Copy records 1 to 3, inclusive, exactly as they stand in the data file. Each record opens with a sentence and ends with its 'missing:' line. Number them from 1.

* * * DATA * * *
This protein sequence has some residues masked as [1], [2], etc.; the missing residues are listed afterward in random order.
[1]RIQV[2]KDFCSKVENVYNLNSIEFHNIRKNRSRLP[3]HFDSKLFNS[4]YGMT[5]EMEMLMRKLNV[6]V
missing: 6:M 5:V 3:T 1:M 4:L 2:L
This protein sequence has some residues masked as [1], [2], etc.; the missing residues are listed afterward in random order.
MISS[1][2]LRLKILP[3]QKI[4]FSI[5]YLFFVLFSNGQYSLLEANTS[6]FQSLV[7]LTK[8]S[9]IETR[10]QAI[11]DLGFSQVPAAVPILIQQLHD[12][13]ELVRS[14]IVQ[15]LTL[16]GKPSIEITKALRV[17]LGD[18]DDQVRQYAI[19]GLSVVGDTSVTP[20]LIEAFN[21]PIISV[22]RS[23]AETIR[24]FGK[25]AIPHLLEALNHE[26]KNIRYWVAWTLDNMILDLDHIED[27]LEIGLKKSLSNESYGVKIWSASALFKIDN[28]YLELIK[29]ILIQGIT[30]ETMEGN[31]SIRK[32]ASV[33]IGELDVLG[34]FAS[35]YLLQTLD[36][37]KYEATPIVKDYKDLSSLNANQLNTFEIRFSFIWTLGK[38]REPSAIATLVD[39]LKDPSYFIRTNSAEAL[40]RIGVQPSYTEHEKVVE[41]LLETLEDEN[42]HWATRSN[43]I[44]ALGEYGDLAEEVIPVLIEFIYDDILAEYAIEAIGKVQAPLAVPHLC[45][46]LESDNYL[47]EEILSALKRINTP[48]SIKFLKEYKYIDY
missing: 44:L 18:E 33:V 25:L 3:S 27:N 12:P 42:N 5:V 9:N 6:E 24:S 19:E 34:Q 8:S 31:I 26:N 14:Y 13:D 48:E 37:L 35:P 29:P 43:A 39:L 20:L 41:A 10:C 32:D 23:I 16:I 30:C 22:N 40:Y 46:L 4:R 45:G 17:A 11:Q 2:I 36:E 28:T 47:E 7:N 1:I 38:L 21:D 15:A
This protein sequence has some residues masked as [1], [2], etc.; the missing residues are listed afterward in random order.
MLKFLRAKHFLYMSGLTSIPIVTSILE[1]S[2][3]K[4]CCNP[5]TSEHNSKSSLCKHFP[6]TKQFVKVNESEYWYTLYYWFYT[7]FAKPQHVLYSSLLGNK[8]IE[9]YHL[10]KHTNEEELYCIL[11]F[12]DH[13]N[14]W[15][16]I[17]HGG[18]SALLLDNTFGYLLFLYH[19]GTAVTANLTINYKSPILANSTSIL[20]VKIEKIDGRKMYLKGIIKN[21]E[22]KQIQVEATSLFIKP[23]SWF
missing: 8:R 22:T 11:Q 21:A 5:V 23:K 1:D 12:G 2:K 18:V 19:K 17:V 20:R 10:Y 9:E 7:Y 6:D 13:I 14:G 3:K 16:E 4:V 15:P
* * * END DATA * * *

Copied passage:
This protein sequence has some residues masked as [1], [2], etc.; the missing residues are listed afterward in random order.
[1]RIQV[2]KDFCSKVENVYNLNSIEFHNIRKNRSRLP[3]HFDSKLFNS[4]YGMT[5]EMEMLMRKLNV[6]V
missing: 6:M 5:V 3:T 1:M 4:L 2:L
This protein sequence has some residues masked as [1], [2], etc.; the missing residues are listed afterward in random order.
MISS[1][2]LRLKILP[3]QKI[4]FSI[5]YLFFVLFSNGQYSLLEANTS[6]FQSLV[7]LTK[8]S[9]IETR[10]QAI[11]DLGFSQVPAAVPILIQQLHD[12][13]ELVRS[14]IVQ[15]LTL[16]GKPSIEITKALRV[17]LGD[18]DDQVRQYAI[19]GLSVVGDTSVTP[20]LIEAFN[21]PIISV[22]RS[23]AETIR[24]FGK[25]AIPHLLEALNHE[26]KNIRYWVAWTLDNMILDLDHIED[27]LEIGLKKSLSNESYGVKIWSASALFKIDN[28]YLELIK[29]ILIQGIT[30]ETMEGN[31]SIRK[32]ASV[33]IGELDVLG[34]FAS[35]YLLQTLD[36][37]KYEATPIVKDYKDLSSLNANQLNTFEIRFSFIWTLGK[38]REPSAIATLVD[39]LKDPSYFIRTNSAEAL[40]RIGVQPSYTEHEKVVE[41]LLETLEDEN[42]HWATRSN[43]I[44]ALGEYGDLAEEVIPVLIEFIYDDILAEYAIEAIGKVQAPLAVPHLC[45][46]LESDNYL[47]EEILSALKRINTP[48]SIKFLKEYKYIDY
missing: 44:L 18:E 33:V 25:L 3:S 27:N 12:P 42:N 5:V 9:N 6:E 24:S 19:E 34:Q 8:S 31:I 26:N 14:Y 13:D 48:E 37:L 35:P 29:P 43:A 39:L 20:L 41:A 10:C 32:D 23:I 16:I 30:C 22:N 40:Y 46:L 4:R 45:G 17:A 11:Q 2:I 36:E 28:T 47:E 7:N 1:I 38:L 21:D 15:A
This protein sequence has some residues masked as [1], [2], etc.; the missing residues are listed afterward in random order.
MLKFLRAKHFLYMSGLTSIPIVTSILE[1]S[2][3]K[4]CCNP[5]TSEHNSKSSLCKHFP[6]TKQFVKVNESEYWYTLYYWFYT[7]FAKPQHVLYSSLLGNK[8]IE[9]YHL[10]KHTNEEELYCIL[11]F[12]DH[13]N[14]W[15][16]I[17]HGG[18]SALLLDNTFGYLLFLYH[19]GTAVTANLTINYKSPILANSTSIL[20]VKIEKIDGRKMYLKGIIKN[21]E[22]KQIQVEATSLFIKP[23]SWF
missing: 8:R 22:T 11:Q 21:A 5:V 23:K 1:D 12:G 2:K 18:V 19:K 17:V 20:R 10:Y 9:E 7:Y 6:D 13:I 14:G 3:K 16:E 4:V 15:P